Moreover, sport psychologists find that spectatorship yields much the same kind of social, and spiritual, benefits as people obtain from church membership. Precisely the same argument can be made for other forms of entertainment with which spectators become deeply involved. Indeed, organized religion is striking back by trying to compete in popular media, such as televangelism and Christian rock and by hosting live secular entertainment in church."



Yeah, I figure "sport psychologists" would find that SPORT "spectatorship" would yield such results. And he should've hit delete when he wrote "televangelism" is a strike back from religion to entertain. It's not. I'm a Christian and I can totally tell you it has pretty much always been a giant strike AGAINST us. Sure, Tammy Faye's mascara tears were good for a few laughs, but there is not much entertaining going on in the world of televangelism. Unless you actually find Joel Osteen's stiff country boy opening-sermon jokes funny. And if you do, you're probably one of those religious folks with the low IQs bringing us all down.

But I really wanted to focus on the author, Nigel Barber's point about people wanting "a scientific fix" provided by "the real psychotropic medicines dished out by physicians" instead of "the metaphorical opiates offered by religion." Here's where I think Mr. Barker majorly misses the mark. By the end of the piece, he concludes (predictably) atheism will trump religion eventually/inevitably unless some catastrophic event occurs. Like an epidemic or a worldwide economic collapse.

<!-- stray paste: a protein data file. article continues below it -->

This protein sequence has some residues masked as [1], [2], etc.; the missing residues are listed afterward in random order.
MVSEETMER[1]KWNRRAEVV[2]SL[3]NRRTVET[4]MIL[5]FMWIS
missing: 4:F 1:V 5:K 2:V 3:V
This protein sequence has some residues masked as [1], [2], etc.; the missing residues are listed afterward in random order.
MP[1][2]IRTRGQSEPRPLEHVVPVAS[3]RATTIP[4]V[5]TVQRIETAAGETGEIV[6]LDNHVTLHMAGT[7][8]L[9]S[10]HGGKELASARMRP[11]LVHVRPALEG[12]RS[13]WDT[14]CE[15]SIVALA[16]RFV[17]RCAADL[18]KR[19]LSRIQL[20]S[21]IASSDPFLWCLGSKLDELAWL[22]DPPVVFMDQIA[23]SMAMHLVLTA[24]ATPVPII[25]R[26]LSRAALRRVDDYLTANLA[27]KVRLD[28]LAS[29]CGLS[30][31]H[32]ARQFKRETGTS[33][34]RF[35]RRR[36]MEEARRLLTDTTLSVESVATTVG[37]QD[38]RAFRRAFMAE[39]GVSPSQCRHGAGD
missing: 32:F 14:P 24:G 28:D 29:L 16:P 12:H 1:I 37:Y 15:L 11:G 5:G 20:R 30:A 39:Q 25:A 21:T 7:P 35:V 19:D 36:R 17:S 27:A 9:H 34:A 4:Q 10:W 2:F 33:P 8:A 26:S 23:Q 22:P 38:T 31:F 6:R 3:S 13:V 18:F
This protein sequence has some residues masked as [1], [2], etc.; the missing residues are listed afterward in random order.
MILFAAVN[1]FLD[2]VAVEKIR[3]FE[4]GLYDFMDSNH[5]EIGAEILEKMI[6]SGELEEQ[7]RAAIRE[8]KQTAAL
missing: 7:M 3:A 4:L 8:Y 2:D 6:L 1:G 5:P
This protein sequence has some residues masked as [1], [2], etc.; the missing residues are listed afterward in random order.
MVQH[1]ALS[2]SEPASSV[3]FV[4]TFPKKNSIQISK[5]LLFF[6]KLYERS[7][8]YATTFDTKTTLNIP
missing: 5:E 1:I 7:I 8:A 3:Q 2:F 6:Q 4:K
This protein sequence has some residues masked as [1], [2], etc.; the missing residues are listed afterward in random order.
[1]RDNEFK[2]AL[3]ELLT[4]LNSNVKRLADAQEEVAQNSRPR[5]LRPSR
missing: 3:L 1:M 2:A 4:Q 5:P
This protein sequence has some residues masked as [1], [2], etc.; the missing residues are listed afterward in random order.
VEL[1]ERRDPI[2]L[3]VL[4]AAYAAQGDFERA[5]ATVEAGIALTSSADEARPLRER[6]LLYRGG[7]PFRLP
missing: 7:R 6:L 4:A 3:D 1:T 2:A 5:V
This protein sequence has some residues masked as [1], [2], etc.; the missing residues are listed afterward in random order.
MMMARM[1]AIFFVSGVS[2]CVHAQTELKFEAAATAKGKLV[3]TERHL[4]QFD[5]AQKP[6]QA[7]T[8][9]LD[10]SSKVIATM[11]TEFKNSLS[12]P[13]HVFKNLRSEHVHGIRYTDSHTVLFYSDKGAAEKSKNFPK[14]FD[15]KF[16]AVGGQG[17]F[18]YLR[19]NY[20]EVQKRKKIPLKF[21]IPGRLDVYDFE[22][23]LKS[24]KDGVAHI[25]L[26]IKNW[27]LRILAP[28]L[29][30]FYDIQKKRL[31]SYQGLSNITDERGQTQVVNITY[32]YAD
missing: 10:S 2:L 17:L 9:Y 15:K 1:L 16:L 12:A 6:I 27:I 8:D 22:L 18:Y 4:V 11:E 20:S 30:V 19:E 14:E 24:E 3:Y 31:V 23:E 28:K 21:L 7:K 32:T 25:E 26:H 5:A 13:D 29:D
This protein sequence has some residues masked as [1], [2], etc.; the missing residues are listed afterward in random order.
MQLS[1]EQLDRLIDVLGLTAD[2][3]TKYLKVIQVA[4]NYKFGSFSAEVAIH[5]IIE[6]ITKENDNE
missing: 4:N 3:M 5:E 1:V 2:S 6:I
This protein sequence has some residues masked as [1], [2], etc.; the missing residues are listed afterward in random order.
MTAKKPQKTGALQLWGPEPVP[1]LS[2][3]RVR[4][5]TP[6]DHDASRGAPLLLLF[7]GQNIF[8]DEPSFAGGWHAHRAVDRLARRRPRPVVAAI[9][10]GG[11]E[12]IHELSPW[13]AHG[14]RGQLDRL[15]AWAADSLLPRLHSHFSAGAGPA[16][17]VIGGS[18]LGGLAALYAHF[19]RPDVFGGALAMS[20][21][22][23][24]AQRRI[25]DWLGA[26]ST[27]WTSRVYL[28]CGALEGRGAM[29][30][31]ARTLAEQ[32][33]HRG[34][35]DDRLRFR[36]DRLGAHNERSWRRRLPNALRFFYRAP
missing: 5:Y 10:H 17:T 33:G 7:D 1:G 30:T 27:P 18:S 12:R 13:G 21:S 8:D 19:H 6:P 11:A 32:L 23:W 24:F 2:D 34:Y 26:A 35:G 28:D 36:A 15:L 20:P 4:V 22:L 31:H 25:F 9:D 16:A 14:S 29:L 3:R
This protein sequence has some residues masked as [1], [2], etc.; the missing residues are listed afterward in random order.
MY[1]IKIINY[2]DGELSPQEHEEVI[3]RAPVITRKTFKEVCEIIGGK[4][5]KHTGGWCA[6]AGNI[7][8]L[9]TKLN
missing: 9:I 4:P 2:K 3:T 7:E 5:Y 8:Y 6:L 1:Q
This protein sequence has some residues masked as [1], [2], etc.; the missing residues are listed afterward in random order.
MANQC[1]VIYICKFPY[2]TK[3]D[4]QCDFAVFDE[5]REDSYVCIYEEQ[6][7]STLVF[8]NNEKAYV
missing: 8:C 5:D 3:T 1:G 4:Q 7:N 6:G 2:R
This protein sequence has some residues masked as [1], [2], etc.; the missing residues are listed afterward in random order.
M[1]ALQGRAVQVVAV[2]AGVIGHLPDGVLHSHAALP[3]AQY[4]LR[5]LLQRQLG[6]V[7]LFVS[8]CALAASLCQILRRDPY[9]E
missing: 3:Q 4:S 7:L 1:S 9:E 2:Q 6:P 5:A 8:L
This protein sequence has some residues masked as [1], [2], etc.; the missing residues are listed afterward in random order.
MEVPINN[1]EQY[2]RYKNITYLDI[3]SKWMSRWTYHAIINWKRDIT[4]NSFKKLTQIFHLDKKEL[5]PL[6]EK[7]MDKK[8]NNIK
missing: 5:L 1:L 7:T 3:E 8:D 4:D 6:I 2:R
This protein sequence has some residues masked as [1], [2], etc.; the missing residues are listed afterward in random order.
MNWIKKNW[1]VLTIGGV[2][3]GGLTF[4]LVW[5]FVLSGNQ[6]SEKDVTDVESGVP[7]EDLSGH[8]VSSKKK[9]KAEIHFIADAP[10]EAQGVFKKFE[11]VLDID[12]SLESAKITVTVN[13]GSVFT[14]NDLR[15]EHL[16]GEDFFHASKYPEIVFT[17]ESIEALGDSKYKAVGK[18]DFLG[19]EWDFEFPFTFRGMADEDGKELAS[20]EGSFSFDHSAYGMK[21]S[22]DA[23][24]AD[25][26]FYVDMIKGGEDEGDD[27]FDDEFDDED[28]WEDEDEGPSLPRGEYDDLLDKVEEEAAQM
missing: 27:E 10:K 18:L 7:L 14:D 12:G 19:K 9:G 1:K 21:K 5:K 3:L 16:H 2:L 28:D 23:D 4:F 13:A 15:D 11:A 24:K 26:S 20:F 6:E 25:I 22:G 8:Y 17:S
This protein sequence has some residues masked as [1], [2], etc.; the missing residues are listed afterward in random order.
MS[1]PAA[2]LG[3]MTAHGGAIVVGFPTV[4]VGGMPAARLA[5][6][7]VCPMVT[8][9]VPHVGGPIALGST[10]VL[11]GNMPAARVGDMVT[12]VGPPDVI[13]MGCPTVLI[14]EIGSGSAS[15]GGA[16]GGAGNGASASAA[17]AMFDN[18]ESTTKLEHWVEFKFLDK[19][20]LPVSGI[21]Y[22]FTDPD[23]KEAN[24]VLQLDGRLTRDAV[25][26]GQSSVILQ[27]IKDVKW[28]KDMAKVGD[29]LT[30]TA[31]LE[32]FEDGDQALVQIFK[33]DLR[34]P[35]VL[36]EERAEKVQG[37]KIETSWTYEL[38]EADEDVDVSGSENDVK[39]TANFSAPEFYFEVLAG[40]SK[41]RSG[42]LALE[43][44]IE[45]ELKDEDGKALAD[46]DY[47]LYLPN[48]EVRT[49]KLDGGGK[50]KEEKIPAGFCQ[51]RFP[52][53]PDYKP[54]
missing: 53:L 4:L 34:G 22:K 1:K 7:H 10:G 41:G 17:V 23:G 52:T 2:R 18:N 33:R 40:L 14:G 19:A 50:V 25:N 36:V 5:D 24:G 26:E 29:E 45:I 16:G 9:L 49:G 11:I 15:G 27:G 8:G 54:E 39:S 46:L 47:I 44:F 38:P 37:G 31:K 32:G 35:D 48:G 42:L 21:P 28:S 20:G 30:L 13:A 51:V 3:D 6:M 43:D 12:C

This made me think of my last doctor's appointment with the primary care physician's specialist's specialist. He's pretty much become my primary care doc now, actually. Anyway, it was last Thursday and he was telling me he was going to refer me for some more tests at the hospital where I had a biopsy done 6 months ago (um, new readers, please just click here. This is WAY too long to rehash. Thanks.). Tears rolled down my cheeks. Yeah, tears so quickly after that whole "Let It Be" post. I am, if one thing, a cryer. If he had said, "Mrs. De Freitas, you are cured!", I would cry. If he had said, "Mrs. De Freitas, I have to take your blood pressure," I probably would've bawled, too. Anyway, half daring him, and half pissed, I asked, "So, what's to stop me from taking a bunch of pills to end all this?" Yes, I know, that's WOW. But let me finish. He replied, "No, no, your illness is not lethal. It won't kill you. You can still live a very active life."